More popular than any 2016 presidential candidate, and probably just as unpredictable is the public’s fascination with NCAA basketball brackets.
The American Gaming Association projected $9.2 billion will be spent (invested?) on this year’s tournament, with 70 million brackets being filled out, 97 percent illegally. The AGA issued the release to further hammer home that sports and gambling have a reciprocal relationship.
The men’s NCAA tournament begins this week.
“Americans’ passion for betting fuels the unmatched popularity of March Madness,” AGA President Geoff Freeman said in the news release. “Betting increasingly drives sports fans—and even casual observers—to invest in the tournament, offering further evidence that sports betting is the new national pastime.”
And that’s why the AGA called the prevalence of NCAA brackets to our attention. The Washington, D.C., organization represents commercial and tribal casino operators, suppliers and other entities affiliated with the gaming industry.
“It’s time for a fresh, rational approach to sports betting that reflects this reality,” Freeman continued. Last November, the AGA shifted opposition to illegal gambling “to creating a coalition to determine if rational, legal alternatives exist,” the release said, noting that there are no consumer protections to protect bettors or the integrity of the games. (Hey, if the pool administrator at your office quits work in late March and moves to Mexico with coworkers’ cash, can you really do anything? Or what if he/she even conveniently “mis-adds” and awards the top prize to his wife/husband?)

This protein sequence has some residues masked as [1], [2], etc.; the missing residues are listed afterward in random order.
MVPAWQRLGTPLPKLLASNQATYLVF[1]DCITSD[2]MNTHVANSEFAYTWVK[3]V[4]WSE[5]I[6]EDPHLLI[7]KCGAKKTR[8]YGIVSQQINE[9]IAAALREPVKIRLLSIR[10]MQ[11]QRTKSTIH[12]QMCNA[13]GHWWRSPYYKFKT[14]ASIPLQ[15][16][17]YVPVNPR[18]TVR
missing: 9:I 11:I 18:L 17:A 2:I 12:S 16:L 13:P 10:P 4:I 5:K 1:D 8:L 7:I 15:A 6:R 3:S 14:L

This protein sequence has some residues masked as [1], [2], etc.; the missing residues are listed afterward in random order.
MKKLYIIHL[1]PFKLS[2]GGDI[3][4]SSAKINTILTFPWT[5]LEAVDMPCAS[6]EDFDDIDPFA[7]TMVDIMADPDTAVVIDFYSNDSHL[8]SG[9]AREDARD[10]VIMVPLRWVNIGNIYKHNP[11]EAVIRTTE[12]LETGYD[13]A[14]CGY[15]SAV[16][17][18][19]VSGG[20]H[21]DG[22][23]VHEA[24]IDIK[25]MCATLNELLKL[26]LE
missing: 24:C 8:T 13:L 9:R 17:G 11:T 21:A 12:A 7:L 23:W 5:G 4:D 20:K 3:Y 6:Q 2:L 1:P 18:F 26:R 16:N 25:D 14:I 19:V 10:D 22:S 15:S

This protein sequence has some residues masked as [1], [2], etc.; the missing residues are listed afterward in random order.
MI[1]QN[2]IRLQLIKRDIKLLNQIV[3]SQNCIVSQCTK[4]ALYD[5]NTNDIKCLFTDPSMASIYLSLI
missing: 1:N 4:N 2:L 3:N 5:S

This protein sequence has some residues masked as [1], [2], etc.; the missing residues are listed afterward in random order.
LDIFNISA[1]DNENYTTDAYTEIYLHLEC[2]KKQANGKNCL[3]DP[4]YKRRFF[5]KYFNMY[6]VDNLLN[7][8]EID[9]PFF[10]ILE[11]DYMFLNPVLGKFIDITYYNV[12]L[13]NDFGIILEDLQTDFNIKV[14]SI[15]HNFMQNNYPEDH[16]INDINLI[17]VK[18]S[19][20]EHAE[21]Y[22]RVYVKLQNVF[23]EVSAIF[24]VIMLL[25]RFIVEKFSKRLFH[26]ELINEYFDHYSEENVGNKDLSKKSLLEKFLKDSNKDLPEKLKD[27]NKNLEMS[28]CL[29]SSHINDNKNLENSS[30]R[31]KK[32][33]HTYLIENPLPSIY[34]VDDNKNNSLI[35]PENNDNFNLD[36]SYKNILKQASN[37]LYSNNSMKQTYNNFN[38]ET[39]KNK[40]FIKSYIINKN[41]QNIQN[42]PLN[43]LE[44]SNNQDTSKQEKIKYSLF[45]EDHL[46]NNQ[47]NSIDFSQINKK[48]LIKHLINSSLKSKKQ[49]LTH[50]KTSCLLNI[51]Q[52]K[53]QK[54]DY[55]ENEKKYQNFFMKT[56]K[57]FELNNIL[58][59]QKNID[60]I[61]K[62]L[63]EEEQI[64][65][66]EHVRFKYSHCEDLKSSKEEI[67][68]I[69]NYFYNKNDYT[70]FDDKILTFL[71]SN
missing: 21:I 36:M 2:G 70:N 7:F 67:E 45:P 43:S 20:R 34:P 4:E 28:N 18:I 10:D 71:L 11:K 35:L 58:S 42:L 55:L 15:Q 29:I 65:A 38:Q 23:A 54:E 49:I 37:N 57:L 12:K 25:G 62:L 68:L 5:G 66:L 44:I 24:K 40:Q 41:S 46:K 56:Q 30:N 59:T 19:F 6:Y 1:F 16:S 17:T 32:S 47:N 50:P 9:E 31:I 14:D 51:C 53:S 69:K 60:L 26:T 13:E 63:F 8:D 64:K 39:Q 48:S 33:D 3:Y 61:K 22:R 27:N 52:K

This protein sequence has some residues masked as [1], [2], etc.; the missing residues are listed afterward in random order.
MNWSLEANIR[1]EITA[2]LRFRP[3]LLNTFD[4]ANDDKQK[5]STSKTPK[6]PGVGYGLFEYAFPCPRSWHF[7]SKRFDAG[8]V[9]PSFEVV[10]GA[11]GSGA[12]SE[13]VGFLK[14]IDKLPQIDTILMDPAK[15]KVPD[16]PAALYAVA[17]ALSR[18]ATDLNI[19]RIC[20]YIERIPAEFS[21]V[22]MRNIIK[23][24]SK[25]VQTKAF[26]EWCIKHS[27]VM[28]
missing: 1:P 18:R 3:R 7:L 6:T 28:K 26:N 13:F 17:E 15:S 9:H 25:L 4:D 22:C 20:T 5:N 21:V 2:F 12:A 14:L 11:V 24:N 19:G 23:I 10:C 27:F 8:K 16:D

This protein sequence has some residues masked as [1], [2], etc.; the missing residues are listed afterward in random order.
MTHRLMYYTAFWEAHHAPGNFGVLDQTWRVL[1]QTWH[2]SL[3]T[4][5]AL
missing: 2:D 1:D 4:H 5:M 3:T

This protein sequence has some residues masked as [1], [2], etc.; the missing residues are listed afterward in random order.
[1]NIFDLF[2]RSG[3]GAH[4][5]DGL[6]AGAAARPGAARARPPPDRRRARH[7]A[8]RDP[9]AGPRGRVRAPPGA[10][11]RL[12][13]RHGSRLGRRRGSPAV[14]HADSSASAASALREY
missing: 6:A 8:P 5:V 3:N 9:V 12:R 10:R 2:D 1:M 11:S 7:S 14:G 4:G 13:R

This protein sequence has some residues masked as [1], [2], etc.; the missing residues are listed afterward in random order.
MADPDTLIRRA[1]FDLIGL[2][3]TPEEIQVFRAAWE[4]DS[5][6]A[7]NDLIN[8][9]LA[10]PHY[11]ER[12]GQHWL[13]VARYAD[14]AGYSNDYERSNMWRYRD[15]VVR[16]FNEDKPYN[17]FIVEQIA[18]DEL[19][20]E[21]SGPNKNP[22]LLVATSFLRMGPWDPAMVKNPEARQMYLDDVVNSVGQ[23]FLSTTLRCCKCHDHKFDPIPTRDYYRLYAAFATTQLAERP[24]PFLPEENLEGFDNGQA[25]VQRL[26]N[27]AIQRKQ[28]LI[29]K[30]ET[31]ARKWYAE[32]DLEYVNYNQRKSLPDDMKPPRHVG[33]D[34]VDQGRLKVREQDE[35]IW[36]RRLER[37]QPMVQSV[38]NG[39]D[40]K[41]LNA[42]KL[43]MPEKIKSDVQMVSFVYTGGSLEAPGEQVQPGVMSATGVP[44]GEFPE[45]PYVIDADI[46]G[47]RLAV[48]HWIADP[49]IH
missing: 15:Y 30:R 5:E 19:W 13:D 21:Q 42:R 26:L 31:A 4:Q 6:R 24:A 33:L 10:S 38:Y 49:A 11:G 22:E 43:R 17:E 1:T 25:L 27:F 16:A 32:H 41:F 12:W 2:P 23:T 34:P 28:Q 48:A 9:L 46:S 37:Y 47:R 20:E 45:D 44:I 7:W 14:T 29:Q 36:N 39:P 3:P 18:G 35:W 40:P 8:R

AGA Director of Public Affairs Chris Moyer points out that even NBA Commissioner Adam Silver acknowledges changes in sports betting are overdue. On the AGA site, SportsBettingAmerica.com, the lead quote is Silver’s: “Times have changed…I believe sports betting should be brought out of the underground and into the sunlight where it can be appropriately monitored and regulated.”
And back to the prevalence, for a minute: While Americans will fill out 70 million brackets, no presidential candidate has ever received 70 million votes, the AGA notes. Barack Obama came closest when he received 69 million votes in 2008. Going full circle here, the AGA notes Obama fills out an NCAA bracket each year on ESPN. (Barack-etology?)
Like many others, Obama had Kentucky to win it all last year. (They lost to Wisconsin, which then lost to Duke in the championship game.) Overall, Obama’s last successful champion pick was North Carolina in 2009.